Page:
Stockton, CA is VERY different from what I’m used to.  I have been here one week and have not found any bike paths, scant bike lanes on the streets (the ones that do exist are on very major thoroughfares that I wouldn’t dare pedal on).  I’ve found no Community Rec centers, the YMCA offers only childcare, no fitness.   Today I’ll have to succomb to the 24 hr fitness giant.  Blah…the guy at a bike shop laughed and said “Where are you from?” when I asked about road-bike friendly roads near by.  He did give me info on a local biking group, though.  Bingo!  I hope they can help.  I may have to drive a bit to find safe biking territory.

There are more for sale signs on homes than I’ve ever seen. This was the #1 foreclosure city in the US, from what I’ve heard.   I’ve seen some huge homeless shopping carts parked and rolling down the streets.  It feels a little desperate here.  The downtown is scary.

It has not been sunny, yet, not one day.   Foggy and cold.

All this aside, I am no longer living out of my truck.  Annabelle has a bed to sleep on.  I have a comfortable room that provides me with a roof over my head, a tiny kitchen, a bed larger than I’ve ever had, (Annabelle still manages to park herself at my head in the AM despite the vast stretch of mattress available) a TV (with basic cable, which could be a bad thing. Though, no HGTV, History channel or Discovery channel which are the only things worth watching, I think. Ironic, eh? )  A sitting room, eating room, and office all rolled up into one neat room!  I am happy.  Safe and happy.   Pics to follow.  It really is funny, I think.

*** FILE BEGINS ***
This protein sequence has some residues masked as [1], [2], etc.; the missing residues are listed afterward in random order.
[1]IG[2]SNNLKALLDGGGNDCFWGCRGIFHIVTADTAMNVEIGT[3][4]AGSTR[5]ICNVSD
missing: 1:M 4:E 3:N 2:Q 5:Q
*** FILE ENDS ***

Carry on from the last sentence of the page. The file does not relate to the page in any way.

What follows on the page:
I’ve been gifted a new friend, Yvette, whom I met the first day here in a coffee shop.   She’s destined to be a “lifer” friend.  I’m looking forward to spending some time hanging out with her (after her finals are over).  She’s headed for nursing school!

Tommorow I start work.

This last weekend I celebrated the last of my time off with a quick trip to Yosemite. Just 2 hrs away (the “quick” way) I took the not so quick way.  Drove down the 99 to Modesto where I wound through some very sad looking places, broke down houses along a RR track that punched along from east to west.

IMG_4830 by you.

IMG_4831 by you.

Entered a valley of many nut trees. Their leaves brilliant yellow, what few were left. Sorry for not having a pic.  Passed the oddest, tiniest little cemetary just outside of La Grange.  Was a dirt patch with a pretty view.  Headstones were really old, those with discernable dates.  Most were toppled over.

IMG_4841 by you.

IMG_4842 by you.

Got into the foothills, which are really pretty.  Hills rolled.

IMG_4844 by you.h Revisited the little  town of MARIPOSA and stopped for gas and firewood.  I’d stayed there one night on my October trip to CA.